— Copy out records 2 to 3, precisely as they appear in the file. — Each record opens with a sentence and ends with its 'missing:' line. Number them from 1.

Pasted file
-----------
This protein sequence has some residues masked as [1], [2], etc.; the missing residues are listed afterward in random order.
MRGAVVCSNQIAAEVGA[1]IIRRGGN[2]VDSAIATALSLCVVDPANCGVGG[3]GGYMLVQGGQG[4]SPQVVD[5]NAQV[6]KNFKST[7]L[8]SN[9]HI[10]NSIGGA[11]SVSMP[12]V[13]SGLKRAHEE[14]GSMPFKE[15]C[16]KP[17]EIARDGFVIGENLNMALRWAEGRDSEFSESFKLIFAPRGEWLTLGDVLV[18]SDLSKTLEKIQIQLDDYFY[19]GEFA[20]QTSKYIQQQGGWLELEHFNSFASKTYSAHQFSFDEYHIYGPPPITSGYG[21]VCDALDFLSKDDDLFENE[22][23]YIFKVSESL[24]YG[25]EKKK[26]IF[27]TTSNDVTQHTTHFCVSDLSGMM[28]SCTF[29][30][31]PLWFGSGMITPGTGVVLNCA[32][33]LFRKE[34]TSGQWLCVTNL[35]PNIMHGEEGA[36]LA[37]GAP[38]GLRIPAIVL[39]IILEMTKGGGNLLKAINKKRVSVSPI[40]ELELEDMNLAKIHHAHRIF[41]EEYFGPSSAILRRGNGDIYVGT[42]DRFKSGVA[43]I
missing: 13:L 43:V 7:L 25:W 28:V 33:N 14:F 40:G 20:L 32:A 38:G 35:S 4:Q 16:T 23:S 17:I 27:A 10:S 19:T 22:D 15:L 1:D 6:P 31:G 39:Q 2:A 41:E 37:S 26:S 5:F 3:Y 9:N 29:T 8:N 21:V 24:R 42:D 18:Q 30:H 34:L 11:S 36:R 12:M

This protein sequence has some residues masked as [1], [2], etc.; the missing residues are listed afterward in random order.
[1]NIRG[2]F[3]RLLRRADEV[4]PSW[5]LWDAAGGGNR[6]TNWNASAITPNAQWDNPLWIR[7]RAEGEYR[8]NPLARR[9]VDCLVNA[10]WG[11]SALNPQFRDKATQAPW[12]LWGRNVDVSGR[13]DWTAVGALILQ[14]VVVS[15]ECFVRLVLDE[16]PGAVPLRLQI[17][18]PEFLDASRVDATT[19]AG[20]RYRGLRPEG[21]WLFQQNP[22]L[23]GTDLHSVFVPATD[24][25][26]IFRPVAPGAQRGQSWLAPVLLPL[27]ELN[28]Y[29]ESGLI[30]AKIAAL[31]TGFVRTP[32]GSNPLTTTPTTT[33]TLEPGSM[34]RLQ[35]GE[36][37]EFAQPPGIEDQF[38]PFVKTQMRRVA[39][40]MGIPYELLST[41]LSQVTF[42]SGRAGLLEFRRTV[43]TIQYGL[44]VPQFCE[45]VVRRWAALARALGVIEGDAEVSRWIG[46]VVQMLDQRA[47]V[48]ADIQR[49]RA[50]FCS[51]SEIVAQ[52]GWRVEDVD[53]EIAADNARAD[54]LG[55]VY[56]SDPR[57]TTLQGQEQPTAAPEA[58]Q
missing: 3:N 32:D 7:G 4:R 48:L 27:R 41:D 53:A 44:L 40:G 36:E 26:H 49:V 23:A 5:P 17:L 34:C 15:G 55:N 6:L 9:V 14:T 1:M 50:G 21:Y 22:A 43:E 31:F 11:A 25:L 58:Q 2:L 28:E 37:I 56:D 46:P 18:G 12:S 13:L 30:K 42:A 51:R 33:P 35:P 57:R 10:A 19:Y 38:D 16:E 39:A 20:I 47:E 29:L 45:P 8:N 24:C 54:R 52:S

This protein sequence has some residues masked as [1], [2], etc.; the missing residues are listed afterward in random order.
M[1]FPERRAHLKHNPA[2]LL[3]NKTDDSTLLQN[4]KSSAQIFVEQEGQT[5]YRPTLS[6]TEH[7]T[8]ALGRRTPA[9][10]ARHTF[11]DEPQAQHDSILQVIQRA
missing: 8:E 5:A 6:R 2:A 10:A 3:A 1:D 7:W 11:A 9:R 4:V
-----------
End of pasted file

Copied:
This protein sequence has some residues masked as [1], [2], etc.; the missing residues are listed afterward in random order.
[1]NIRG[2]F[3]RLLRRADEV[4]PSW[5]LWDAAGGGNR[6]TNWNASAITPNAQWDNPLWIR[7]RAEGEYR[8]NPLARR[9]VDCLVNA[10]WG[11]SALNPQFRDKATQAPW[12]LWGRNVDVSGR[13]DWTAVGALILQ[14]VVVS[15]ECFVRLVLDE[16]PGAVPLRLQI[17][18]PEFLDASRVDATT[19]AG[20]RYRGLRPEG[21]WLFQQNP[22]L[23]GTDLHSVFVPATD[24][25][26]IFRPVAPGAQRGQSWLAPVLLPL[27]ELN[28]Y[29]ESGLI[30]AKIAAL[31]TGFVRTP[32]GSNPLTTTPTTT[33]TLEPGSM[34]RLQ[35]GE[36][37]EFAQPPGIEDQF[38]PFVKTQMRRVA[39][40]MGIPYELLST[41]LSQVTF[42]SGRAGLLEFRRTV[43]TIQYGL[44]VPQFCE[45]VVRRWAALARALGVIEGDAEVSRWIG[46]VVQMLDQRA[47]V[48]ADIQR[49]RA[50]FCS[51]SEIVAQ[52]GWRVEDVD[53]EIAADNARAD[54]LG[55]VY[56]SDPR[57]TTLQGQEQPTAAPEA[58]Q
missing: 3:N 32:D 7:G 4:R 48:L 27:R 41:D 53:A 44:L 40:G 36:E 26:H 49:V 23:A 5:P 17:L 34:C 15:G 55:N 6:L 9:V 14:T 1:M 50:G 21:Y 22:A 43:E 31:F 11:A 25:L 58:Q 2:L 28:E 37:I 56:D 46:P 18:G 12:S 13:L 30:K 42:A 51:R 33:P 35:P 57:R 10:A 19:Y 38:D 16:E 39:A 20:I 47:E 29:L 45:P 8:N 24:C 54:R 52:S

This protein sequence has some residues masked as [1], [2], etc.; the missing residues are listed afterward in random order.
M[1]FPERRAHLKHNPA[2]LL[3]NKTDDSTLLQN[4]KSSAQIFVEQEGQT[5]YRPTLS[6]TEH[7]T[8]ALGRRTPA[9][10]ARHTF[11]DEPQAQHDSILQVIQRA
missing: 8:E 5:A 6:R 2:A 10:A 3:A 1:D 7:W 11:A 9:R 4:V